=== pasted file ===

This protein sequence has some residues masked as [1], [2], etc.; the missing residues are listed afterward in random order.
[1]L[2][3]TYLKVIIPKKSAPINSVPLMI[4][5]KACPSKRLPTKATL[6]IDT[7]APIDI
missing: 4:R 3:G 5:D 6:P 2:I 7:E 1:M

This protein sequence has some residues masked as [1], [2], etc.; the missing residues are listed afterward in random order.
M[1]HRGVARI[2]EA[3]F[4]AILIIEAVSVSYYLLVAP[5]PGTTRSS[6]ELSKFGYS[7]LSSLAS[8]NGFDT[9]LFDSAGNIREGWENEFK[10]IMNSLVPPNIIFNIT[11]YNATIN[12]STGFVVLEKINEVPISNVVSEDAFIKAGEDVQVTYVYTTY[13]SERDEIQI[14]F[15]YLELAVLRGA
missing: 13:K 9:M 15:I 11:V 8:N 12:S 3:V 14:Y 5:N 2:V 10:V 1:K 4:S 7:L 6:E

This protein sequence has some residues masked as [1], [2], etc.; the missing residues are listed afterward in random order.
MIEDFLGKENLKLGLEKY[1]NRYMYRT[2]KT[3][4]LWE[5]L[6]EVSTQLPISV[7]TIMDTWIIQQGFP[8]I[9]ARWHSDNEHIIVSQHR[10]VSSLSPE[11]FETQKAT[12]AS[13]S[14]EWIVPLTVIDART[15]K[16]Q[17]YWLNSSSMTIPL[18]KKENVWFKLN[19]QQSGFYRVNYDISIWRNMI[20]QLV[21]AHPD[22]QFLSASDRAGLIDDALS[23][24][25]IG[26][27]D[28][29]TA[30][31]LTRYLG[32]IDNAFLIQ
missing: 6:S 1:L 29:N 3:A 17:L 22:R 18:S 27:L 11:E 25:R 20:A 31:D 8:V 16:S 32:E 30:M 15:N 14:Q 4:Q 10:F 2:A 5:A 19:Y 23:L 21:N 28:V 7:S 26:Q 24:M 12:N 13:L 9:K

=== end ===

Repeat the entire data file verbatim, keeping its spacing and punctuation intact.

This protein sequence has some residues masked as [1], [2], etc.; the missing residues are listed afterward in random order.
[1]L[2][3]TYLKVIIPKKSAPINSVPLMI[4][5]KACPSKRLPTKATL[6]IDT[7]APIDI
missing: 4:R 3:G 5:D 6:P 2:I 7:E 1:M

This protein sequence has some residues masked as [1], [2], etc.; the missing residues are listed afterward in random order.
M[1]HRGVARI[2]EA[3]F[4]AILIIEAVSVSYYLLVAP[5]PGTTRSS[6]ELSKFGYS[7]LSSLAS[8]NGFDT[9]LFDSAGNIREGWENEFK[10]IMNSLVPPNIIFNIT[11]YNATIN[12]STGFVVLEKINEVPISNVVSEDAFIKAGEDVQVTYVYTTY[13]SERDEIQI[14]F[15]YLELAVLRGA
missing: 13:K 9:M 15:I 11:V 8:N 12:S 3:V 14:Y 5:N 2:V 10:V 1:K 4:S 7:L 6:E

This protein sequence has some residues masked as [1], [2], etc.; the missing residues are listed afterward in random order.
MIEDFLGKENLKLGLEKY[1]NRYMYRT[2]KT[3][4]LWE[5]L[6]EVSTQLPISV[7]TIMDTWIIQQGFP[8]I[9]ARWHSDNEHIIVSQHR[10]VSSLSPE[11]FETQKAT[12]AS[13]S[14]EWIVPLTVIDART[15]K[16]Q[17]YWLNSSSMTIPL[18]KKENVWFKLN[19]QQSGFYRVNYDISIWRNMI[20]QLV[21]AHPD[22]QFLSASDRAGLIDDALS[23][24][25]IG[26][27]D[28][29]TA[30][31]LTRYLG[32]IDNAFLIQ
missing: 6:S 1:L 29:N 3:A 17:L 22:R 18:S 27:L 11:E 25:R 20:A 31:D 8:V 16:S 32:E 30:M 15:N 14:Q 4:Q 10:F 2:A 5:A 19:Y 23:L 21:N 28:V 7:S 26:Q 24:M 12:N 13:L 9:K